A stack of Rick Santorum yard signs sits inside Smith County resident Bob Brewer's home and now have no place to stand in support. Santorum's suspended campaign deflated a surging East Texas contingent of conservatives who believed he was the alternative to the now-likely GOP nominee Mitt Romney.
East Texas is conservative. A number of recent Democratic defections and 60 percent to 40 percent (70 percent to 30 percent in Smith County during the 2008 presidential election) GOP versus Democratic voting numbers is proof-positive that in a “red” state like Texas, East Texas is conservative-crimson.
Like most local conservatives, Brewer's end-game is a single term for President Barack Obama. But as part of the “anyone-but-Romney” crowd that became enamored with Santorum's conservative credentials, the announcement Tuesday came as a shock.
“I just thought (Santorum) was staying in till the end,” Brewer said. “You need some Santorum signs?”
In recent weeks, Santorum yard signs became a prevalent and expected precursor to a strong East Texas primary showing by a seemingly outmatched, out-funded campaign. Grassroots efforts had tapped into the area's strong Tea Party sentiment.
Mrs. Fletcher said Santorum's pro-life message inspired her to take on the mission. It meant covering 19 counties and cities from Texarkana to Center. She put “blood, sweat and tears,” into the campaign, not to mention her time and money.
“To say that I am devastated is an understatement,” she said. “I feel like we would have carried Texas and would have easily taken East Texas.”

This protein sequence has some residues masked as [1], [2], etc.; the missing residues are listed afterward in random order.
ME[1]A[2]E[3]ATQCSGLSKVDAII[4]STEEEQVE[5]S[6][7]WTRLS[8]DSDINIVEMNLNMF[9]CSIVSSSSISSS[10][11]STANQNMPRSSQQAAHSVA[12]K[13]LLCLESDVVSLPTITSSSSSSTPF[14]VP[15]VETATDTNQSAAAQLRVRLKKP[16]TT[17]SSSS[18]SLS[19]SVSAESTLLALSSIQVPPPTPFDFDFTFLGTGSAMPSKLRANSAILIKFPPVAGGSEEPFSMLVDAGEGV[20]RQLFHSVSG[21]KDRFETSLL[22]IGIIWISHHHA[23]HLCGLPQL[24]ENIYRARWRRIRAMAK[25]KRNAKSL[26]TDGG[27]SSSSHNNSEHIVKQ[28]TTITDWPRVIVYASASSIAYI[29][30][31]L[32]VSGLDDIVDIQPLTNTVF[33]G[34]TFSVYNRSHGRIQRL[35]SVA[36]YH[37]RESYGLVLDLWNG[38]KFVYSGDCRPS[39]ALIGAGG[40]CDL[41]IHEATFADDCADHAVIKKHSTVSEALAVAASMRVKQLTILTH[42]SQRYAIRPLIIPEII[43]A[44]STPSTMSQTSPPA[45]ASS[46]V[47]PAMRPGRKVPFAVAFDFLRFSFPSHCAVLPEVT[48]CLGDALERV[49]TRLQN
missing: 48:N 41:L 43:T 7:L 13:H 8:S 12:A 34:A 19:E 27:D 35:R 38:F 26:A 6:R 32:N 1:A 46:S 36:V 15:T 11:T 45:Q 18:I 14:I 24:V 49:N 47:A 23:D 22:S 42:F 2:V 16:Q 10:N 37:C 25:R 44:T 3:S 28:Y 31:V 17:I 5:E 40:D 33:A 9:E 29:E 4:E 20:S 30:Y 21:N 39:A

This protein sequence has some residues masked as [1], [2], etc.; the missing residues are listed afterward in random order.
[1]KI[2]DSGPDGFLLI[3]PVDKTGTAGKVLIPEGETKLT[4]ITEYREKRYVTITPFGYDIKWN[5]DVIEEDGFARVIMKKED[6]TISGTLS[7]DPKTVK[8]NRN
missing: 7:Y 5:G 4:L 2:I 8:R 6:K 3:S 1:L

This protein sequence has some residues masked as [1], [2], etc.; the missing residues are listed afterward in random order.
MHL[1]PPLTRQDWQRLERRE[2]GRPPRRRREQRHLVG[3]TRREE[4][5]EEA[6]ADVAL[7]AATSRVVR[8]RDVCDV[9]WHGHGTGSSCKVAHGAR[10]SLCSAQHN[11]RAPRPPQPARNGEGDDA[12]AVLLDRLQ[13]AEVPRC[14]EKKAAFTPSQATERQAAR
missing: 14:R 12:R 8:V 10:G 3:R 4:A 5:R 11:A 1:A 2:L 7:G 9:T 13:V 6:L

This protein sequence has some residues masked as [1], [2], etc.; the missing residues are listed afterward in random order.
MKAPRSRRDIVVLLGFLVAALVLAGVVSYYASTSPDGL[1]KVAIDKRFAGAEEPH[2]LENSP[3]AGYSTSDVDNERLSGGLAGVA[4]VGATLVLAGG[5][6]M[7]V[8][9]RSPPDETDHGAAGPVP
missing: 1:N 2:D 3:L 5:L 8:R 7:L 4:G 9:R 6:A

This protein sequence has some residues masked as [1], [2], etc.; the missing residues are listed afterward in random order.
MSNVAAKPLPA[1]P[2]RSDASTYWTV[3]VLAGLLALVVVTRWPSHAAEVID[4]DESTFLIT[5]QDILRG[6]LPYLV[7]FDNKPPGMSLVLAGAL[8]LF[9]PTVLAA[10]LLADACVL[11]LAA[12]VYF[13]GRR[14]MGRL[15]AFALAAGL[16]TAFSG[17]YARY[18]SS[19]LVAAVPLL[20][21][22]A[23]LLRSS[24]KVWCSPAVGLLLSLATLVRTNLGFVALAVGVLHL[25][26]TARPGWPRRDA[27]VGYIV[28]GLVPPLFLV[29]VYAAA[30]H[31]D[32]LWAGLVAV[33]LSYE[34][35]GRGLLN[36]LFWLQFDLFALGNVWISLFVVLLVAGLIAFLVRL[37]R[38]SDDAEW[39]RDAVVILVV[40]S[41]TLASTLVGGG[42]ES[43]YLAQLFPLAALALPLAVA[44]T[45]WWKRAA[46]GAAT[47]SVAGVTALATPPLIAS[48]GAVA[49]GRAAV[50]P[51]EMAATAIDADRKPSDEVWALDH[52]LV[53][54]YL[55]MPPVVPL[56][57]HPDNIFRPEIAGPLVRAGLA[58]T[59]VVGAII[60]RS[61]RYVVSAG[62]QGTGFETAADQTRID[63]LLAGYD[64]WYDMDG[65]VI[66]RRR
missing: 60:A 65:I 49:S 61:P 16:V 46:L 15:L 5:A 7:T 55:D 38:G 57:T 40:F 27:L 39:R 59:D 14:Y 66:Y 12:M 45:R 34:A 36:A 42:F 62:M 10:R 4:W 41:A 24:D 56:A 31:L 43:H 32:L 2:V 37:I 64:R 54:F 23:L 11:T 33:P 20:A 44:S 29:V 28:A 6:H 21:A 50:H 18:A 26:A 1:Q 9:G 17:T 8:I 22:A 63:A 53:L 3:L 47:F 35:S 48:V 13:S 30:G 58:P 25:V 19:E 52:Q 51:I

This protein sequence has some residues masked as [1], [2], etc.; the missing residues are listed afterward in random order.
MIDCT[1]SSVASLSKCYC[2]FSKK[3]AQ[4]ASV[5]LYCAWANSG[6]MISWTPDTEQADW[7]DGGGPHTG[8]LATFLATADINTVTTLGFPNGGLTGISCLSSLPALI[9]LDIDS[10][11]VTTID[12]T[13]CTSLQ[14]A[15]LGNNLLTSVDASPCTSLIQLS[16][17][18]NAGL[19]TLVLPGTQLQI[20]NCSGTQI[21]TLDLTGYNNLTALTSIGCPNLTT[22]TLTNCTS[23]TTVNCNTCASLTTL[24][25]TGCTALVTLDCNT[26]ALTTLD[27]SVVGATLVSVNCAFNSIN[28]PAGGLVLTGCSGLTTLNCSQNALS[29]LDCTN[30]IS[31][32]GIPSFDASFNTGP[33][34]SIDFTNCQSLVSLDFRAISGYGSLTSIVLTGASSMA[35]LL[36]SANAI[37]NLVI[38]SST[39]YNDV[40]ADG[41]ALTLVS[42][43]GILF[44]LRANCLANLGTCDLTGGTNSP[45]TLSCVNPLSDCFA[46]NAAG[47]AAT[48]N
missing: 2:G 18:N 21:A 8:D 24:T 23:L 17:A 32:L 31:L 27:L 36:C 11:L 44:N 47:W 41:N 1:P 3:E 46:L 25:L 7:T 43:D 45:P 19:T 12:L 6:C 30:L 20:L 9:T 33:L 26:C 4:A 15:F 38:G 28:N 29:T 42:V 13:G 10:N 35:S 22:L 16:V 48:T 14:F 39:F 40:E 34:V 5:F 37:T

Mrs. Fletcher said the extended primary date and too-little-too-late organization among grassroots believers doomed the campaign. She said no matter the outcome in 2012, the base of conservative organization for 2016 is established.
Coker said he was on board with Santorum's beliefs but that his ideas about addressing the economy and taxes won his support.
After the announcement, Coker ordered a Mitt Romney bumper sticker, he said.
“As of now I am on the Romney campaign trail,” he said.
Although he is not excited about Romney, he hopes the former Massachusetts governor picks a strong conservative, such as Santorum, for a running mate to electrify the GOP 2012 ticket.
“Romney has no argument or ammunition to debate Obama,” he said.
Smith County Republican Party Chairman Ashton Oravetz said he is disappointed to see Santorum drop out because pressure among candidates vying for the nomination “hones (the eventual nominee's) ability heading into November.”
Oravetz said Obama will be an organized, well-funded and difficult incumbent to beat but that the eventual Republican nominee will be supported by conservatives.
Mrs. Fletcher said she will support the nominee but that her efforts for the candidate won't match her support for Santorum. Her Santorum bumper sticker will remain throughout the election process, she said.
“I won't be burning up the roads for Mitt,” she said.
Updated Wednesday, April 11, 2012 at 9:16 a.m. CDT